Recent property price data shows a gradual upward trend in UK house prices, and a new data study has revealed that values could increase by as much as 6% by September next year should mortgages stay at their current rate.
Predicting whether property prices will rise or fall is far from a simple task, and many linked to the property sector who stepped into the spotlight during the first half of 2023 and proclaimed a significant retreat in prices are now a little quieter and perhaps hesitant about offering the opinions.
Our own prediction for the direction of UK house prices was based on a gut feeling, affordability, housing stock and demand. We felt a maximum fall of 5% was a safe assumption, and it seems we were not too far off from the mark. The latest data from Nationwide shows that current prices are now 2% lower than the same time last year, and the Halifax data shows them to be 3.2% lower than a year ago.
The upward trend in prices has been small and gradual over recent months, and Go.Compare the online insurance comparison giant has conducted its own research, which shows that this is likely to continue.
Its research shows that if mortgage rates remain at their current rate, house prices could increase by 5.92% by September 2024. However, if mortgage rates waver, homeowners could be looking at either a dramatic increase or fall in the value of their houses.
Using the latest ONS house price data and the current APR rate of 5.3%, Go.Compare Home Insurance has calculated that homeowners can expect to see an increase of just under 6% in the value of their homes by autumn next year. However, a 1% increase to 6.3% would mean a 4.66% decrease in completion price value.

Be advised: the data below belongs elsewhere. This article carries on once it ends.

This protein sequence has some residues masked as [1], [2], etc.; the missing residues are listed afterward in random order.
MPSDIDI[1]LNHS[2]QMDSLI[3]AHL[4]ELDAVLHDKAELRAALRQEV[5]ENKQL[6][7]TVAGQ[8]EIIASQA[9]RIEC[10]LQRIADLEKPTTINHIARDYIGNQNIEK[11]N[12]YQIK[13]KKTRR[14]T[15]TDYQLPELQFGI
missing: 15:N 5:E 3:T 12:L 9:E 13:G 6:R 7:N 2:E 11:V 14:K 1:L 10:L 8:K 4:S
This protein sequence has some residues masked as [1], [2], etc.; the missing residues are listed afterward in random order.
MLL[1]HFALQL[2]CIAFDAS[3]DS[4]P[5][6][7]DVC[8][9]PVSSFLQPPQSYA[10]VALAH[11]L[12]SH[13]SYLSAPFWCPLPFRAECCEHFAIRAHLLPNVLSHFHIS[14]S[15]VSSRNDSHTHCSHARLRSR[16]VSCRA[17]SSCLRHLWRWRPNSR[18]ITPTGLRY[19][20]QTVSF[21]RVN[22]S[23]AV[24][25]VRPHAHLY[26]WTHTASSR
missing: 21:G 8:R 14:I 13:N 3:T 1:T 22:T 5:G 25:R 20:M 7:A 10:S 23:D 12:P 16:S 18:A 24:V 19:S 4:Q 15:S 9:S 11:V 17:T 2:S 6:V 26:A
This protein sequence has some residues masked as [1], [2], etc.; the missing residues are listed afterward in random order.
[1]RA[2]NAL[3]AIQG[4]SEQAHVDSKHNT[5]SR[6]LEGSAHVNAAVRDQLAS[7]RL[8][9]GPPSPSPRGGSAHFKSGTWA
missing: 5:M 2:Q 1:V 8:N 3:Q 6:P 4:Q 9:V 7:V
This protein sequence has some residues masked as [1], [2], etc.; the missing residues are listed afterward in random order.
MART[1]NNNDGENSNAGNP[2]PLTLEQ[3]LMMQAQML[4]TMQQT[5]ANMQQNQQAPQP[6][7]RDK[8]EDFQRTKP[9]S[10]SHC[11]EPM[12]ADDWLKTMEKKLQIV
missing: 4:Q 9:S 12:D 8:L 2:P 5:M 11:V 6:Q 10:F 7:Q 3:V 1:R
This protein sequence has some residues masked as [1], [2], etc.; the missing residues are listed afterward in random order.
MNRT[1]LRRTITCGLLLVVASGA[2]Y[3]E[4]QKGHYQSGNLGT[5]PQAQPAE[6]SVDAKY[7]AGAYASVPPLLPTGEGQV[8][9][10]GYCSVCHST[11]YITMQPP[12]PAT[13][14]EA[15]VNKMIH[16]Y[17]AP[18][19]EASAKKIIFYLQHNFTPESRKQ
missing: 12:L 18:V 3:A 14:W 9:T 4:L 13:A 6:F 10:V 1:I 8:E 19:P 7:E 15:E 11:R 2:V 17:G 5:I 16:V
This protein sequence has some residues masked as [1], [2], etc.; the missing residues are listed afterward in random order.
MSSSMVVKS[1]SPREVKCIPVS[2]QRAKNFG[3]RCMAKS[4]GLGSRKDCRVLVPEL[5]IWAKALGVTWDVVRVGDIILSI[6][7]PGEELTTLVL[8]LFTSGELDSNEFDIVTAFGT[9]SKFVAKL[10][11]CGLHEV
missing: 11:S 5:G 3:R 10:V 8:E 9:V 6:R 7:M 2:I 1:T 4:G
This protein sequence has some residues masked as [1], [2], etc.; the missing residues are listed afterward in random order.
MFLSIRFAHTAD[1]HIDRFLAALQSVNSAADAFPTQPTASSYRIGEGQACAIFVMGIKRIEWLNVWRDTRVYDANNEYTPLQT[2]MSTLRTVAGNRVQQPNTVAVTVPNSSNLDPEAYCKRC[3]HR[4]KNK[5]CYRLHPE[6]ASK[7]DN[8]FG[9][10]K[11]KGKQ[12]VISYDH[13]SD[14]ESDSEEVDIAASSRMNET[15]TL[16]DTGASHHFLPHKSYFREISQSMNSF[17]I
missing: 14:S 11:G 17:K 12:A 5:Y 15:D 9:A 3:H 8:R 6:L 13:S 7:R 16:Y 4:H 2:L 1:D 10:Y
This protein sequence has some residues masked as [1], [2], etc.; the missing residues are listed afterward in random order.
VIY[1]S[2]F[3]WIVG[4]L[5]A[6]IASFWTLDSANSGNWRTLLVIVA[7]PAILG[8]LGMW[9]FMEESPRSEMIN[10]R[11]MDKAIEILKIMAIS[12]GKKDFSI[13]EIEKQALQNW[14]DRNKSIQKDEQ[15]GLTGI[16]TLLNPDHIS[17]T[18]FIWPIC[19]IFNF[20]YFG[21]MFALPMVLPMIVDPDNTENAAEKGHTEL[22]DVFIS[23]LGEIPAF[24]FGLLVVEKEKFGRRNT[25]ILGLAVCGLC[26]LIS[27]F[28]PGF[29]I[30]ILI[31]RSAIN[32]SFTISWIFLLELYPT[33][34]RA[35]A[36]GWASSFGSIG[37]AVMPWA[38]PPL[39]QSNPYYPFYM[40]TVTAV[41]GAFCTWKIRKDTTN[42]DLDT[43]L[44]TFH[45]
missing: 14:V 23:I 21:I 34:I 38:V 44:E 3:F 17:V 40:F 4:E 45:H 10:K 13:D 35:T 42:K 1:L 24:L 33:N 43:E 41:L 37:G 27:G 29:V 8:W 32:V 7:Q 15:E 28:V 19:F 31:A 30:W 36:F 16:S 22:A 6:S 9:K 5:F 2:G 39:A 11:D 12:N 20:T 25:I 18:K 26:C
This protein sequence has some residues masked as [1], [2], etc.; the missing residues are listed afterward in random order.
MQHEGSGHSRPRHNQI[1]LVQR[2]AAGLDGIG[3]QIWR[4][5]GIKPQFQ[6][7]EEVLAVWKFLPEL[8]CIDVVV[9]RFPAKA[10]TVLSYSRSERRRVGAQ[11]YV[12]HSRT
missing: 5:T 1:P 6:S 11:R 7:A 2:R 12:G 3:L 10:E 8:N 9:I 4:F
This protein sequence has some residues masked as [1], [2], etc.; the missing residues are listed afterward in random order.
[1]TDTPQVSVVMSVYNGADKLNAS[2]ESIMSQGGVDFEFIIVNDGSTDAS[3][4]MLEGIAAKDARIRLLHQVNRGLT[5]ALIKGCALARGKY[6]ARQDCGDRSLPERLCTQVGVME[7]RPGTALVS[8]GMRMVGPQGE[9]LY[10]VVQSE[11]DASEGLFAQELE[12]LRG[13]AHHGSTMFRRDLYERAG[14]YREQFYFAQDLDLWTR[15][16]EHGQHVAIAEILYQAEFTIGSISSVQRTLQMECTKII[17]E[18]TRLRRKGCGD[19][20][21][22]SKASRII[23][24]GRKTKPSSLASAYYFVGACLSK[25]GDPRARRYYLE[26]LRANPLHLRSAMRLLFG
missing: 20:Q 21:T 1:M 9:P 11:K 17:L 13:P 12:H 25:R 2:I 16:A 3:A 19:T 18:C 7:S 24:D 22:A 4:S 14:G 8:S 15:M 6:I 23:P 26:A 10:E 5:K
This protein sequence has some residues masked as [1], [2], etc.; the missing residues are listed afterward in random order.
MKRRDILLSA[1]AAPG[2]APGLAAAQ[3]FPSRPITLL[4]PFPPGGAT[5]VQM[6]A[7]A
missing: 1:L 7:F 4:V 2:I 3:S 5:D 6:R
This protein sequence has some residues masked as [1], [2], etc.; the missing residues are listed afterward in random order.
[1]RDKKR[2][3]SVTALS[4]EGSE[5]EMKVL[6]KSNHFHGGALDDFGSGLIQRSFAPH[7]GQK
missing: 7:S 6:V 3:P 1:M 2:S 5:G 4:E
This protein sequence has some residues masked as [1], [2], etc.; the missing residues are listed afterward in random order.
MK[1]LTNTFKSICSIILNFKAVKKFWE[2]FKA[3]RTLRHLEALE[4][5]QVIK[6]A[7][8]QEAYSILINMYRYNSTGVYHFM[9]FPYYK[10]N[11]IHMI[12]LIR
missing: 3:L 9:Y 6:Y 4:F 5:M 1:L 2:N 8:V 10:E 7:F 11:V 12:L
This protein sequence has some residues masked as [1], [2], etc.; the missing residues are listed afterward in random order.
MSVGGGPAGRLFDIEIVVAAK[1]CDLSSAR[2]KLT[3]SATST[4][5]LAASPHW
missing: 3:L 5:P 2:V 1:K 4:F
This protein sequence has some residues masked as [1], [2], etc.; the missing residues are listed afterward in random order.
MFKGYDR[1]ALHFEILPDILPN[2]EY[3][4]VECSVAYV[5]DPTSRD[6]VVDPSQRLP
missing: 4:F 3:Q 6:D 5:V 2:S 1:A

If mortgage rates fall another per cent to 4.3%, homeowners could see a huge 10.5% added to their house price. This would increase the average house price from £291,385.00 at the beginning of September 2023 to £321,968.00 just one year later – a rise of over £30,500.
If interest rates fall by one per cent, mortgage repayments would also become cheaper. The monthly repayments on the average house price next autumn would total £1,753 per month. Whereas, if rates stay the same, monthly repayments will work out at £1,859, a difference of £106 every month. Interestingly, if rates rise to 6.3%, repayments would also drop to £1,841.
Ceri McMillan, home insurance expert at Go.Compare said, “With so much disruption in the housing market, homeowners are facing uncertainty over housing costs. Many are wondering how interest rates will affect the value of their homes as well as their monthly repayments, as many have seen a jump in their outgoings.
“While nothing is certain, our prediction aims to give homeowners and buyers an idea of what could happen to house prices next year. Our data shows that as mortgage rates rise and fall, this correlates to the completion value of homes. If mortgage rates continue to increase, homeowners may see lower completion prices.”
You can read more about Go.Compare house price predictions on their website.
About the Data
 A machine learning algorithm uses ONS data on average house prices over the last 12 months and the average mortgage rate at the time (5.3%, sourced on 15 November 2023) to define a correlation between the two data points. It then uses this data to produce a higher, lower and median range based on the three different mortgage rate figures.
Additional data on inflation, property availability and employment rates are not part of the calculation.
The ONS data is from September 2023 (the latest available) and details the average house price based on completions that month, not asking price data like other sources.
The average mortgage rate was sourced through a quote from Go.Compare Mortgages, using a 5-year fixed rate with a 10% deposit at the predicted value amount. This was sourced on 15 November 2023, giving an average APR of 5.30%.
 Monthly repayments were sourced from Google’s mortgage calculator on 16 November 2023, using predicted house prices and varying interest rates, with an assumed 25-year mortgage period.
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